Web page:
Empowering Poughkeepsie’s Youth

by Andrea Suarez Navarro and Jamelia Thompson

School is let out for the day and as a rush of students pile into yellow school buses, their destination is a bit different. This bus is headed to the Poughkeepsie Family Partnership Center, located on 29 North Hamilton Street, where students will be welcomed with vibrant murals of children’s paintings and eager volunteers ready to help.

Meanwhile, a few blocks away on 248 Main Street at Nubian Directions, everyone has gathered around to say their YouthBuild and AmeriCorps pledges. Once the last words have been uttered, begins the opening meetings. Described as “the best way to start the day,” YouthBuild members participate in PullUp discussions. Everyone is sharing and applauding as individuals are recognized for the things they have planned to do and have accomplished. After discussions have ended, everyone makes their way to their scheduled lessons and or trainings.

Each scene captures the essence of a typical day of a young person who participates in a youth enrichment program in Poughkeepsie.

Today the youth of Poughkeepsie encounter several obstacles which often discourage them from envisioning successful paths to the future. In fact, one of the main causes of this issue is the underdeveloped environment that some of these kids and young adults live in. Statistics have shown that 42% of children in Poughkeepsie are living below the poverty level. This misfortune ultimately infringes upon a child’s everyday activities and schooling.

To address this concern, Poughkeepsie has developed various outlets to help revitalize the youth and guide them in building the necessary confidence to redirect their lives.

Two organizations that have managed to achieve this type of success within the Poughkeepsie youth are R.E.A.L Skills Network and Nubian Directions. Both non-profit organizations provide students with resourceful programs that range from Academic Enrichment, Life Skills, and Peer Mentoring to Technical Work and Training programs.

R.E.A.L. Skills Network

The founder and CEO of R.E.A.L Skills Network, Tree Arrington, opened his doors not only to this article’s co-author, Andrea, but thousands of inner-city kids of Poughkeepsie. I took a seat in his office as R.E.A.L. Skills employees walked in and out in a frenzy trying to gather up a plan for the coming days. Despite the lively atmosphere, both Tree and Bettina ‘Gold’ Wilkerson, Administrative Assistant, were able to discuss with me the importance of an organization like theirs, in a city like this one.

R.E.A.L. stands for Relationship Empowerment Affirmation Leadership—the four goals of this non-for-profit organization created as an after school program for at risk students in the Poughkeepsie area. Implementing all sorts of leadership, mentoring, and academic skills in elementary, middle, and high schools was something that Arrington saw a need for.

While they offer programs in different schools around the area, the greatest impact is on the elementary school students. As Arrington described, it is the most underserved group, not failing to mention that “elementary school is a touchpoint for college” as this is the time that students begin to form an academic interest. For this reason, the elementary group is the biggest program REAL Skills has, helping close to 350 kids in that age group per year.

With this in mind, REAL Skills began providing a multitude of after school programs for students, ranging from Academic Retention, Life Skills and Peer Mentoring. These programs function throughout the school year from 3:30 to 5:30 pm serving hundreds of kids, either at the individual schools or at the Family Partnership Center.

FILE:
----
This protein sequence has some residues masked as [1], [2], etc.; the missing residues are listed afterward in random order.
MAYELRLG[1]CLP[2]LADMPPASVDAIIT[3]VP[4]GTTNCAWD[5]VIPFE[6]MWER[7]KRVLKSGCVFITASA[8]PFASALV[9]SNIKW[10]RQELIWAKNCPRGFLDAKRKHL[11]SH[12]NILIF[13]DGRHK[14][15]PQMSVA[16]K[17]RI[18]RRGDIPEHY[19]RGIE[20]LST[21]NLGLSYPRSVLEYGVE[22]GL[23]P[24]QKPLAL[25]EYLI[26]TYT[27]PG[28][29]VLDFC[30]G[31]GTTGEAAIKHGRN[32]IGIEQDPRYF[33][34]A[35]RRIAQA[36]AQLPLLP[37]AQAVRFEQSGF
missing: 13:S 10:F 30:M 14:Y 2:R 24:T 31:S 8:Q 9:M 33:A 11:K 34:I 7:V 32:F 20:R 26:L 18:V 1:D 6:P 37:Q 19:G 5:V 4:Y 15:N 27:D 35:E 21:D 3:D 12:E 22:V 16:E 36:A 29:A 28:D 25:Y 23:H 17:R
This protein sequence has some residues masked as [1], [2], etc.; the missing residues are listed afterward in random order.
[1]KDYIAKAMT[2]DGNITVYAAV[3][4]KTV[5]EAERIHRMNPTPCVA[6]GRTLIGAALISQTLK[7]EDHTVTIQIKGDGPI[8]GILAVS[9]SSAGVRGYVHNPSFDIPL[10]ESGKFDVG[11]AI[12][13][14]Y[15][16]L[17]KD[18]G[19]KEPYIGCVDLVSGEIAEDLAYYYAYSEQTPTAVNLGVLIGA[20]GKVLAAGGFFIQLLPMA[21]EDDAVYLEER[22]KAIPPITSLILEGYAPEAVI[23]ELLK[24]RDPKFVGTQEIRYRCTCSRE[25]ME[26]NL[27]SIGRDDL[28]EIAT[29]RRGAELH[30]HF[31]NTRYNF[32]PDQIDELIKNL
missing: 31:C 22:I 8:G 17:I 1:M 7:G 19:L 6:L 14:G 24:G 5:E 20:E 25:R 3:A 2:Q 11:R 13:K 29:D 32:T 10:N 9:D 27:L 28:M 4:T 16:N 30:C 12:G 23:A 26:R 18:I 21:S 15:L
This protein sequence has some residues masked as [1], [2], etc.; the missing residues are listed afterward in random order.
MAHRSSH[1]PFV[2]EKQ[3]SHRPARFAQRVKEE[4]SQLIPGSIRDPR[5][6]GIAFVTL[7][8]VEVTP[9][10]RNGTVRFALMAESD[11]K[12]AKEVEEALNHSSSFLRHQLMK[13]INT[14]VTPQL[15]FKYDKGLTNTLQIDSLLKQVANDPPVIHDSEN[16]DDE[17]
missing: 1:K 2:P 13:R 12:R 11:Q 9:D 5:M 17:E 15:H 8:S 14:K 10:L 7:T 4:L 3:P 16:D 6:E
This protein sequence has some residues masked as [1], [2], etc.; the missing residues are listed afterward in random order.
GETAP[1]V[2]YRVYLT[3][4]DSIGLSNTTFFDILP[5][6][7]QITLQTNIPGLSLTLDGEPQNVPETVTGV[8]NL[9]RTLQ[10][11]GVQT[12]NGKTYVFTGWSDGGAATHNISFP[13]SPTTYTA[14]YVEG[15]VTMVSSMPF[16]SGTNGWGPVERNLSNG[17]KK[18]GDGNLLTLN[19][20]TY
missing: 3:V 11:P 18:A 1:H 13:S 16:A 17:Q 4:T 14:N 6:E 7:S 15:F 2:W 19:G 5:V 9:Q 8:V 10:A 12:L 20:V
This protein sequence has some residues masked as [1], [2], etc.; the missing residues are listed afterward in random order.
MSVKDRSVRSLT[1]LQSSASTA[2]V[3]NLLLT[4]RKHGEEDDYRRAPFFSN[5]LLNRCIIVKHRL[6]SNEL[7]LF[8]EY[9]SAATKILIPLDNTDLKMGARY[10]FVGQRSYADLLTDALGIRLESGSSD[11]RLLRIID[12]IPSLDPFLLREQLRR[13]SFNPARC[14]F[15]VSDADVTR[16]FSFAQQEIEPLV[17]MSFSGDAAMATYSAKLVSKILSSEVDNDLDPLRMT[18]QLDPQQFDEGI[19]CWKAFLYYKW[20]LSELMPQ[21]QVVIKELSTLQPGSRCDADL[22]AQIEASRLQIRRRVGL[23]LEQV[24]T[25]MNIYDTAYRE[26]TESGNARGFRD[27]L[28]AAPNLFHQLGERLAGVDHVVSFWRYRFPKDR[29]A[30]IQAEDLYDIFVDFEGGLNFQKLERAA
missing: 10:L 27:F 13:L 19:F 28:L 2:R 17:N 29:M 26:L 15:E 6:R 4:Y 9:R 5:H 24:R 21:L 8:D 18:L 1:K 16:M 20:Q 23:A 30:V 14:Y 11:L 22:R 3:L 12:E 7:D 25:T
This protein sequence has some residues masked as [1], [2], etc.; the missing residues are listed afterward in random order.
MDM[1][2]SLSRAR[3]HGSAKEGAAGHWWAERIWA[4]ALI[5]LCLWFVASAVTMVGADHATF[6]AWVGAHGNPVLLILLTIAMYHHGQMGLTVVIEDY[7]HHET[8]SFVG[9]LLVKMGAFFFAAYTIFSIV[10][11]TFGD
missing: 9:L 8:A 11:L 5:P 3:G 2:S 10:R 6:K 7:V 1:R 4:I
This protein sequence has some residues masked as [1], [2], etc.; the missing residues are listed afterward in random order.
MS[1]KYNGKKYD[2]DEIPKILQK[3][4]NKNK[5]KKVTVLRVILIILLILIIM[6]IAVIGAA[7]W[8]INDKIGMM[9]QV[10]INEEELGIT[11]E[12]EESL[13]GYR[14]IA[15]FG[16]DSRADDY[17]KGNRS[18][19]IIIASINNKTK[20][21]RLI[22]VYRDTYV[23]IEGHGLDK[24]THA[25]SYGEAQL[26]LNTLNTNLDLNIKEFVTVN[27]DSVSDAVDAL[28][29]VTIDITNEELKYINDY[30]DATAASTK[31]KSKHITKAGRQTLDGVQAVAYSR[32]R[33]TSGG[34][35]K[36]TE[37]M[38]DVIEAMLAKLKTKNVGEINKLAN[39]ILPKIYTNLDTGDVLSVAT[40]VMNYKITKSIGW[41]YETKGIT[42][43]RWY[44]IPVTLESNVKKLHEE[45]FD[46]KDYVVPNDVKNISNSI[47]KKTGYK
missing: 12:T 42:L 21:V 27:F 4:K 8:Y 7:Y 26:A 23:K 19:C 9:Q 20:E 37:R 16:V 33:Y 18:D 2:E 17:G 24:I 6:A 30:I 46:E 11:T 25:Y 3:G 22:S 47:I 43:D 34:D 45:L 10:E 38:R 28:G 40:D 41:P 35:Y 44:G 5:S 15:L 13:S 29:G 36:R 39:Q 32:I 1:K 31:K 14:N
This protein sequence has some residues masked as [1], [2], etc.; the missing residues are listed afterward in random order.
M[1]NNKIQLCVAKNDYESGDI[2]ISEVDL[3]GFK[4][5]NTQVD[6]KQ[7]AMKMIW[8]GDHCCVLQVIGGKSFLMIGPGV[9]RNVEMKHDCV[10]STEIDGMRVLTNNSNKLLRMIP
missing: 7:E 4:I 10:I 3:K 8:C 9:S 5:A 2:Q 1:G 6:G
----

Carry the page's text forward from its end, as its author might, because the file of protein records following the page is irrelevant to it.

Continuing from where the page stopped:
The Academic Retention Program offers supportive academic enrichment to younger kids. High school and college students devote their time through volunteer, internships, fieldwork hours, or work study to offer these elementary school students support in completing and understanding their homework. By having these “role models” as support guides the kids are able to develop skills in their academic subjects that they may not have otherwise learned.

Gold recalled a time when this college-to-student homework/help relationship was truly satisfactional. “There was a little boy that was not receptive to reading,” Gold said. “He was dyslexic and unfortunately no one had been able to identify that until our college volunteer, Eliza, noticed.” It was working everyday day on his homework that Eliza realized the boy was dyslexic, and with proper diagnosis they then knew how to help him — making him more attentive to learning in the end.

Alongside academic help, students are also presented with a Life Skills program in which they pick up while working with older student volunteers and mentors. As they spend an hour and a half every day after school with other kids their age they are constantly exposed to self awareness, self esteem, conflict resolution, behavior management, leadership, and public speaking skills. By displaying that peer-mentor role, younger students are able to enhance their skills through everyday activities with their mentors.

A college volunteer playing with the kids on a Friday afternoon.

“R.E.A.L. Skills Network is actually a network; it’s happening on its own.” Arrington said when I questioned the meaning behind the word.

Although the programs are geared towards helping younger students in the Poughkeepsie area, it is serving students from Pre-K all the way through college. “Older students come in wanting to mentor and volunteer, and you see how some of them have never worked with younger kids before, let alone [minority ones],” Arrington said. “And it affects them too.” By having college and high school students mentoring as well they become a part of the program, part of the REAL Skills Network aimed at bettering the education of inner city Poughkeepsie students.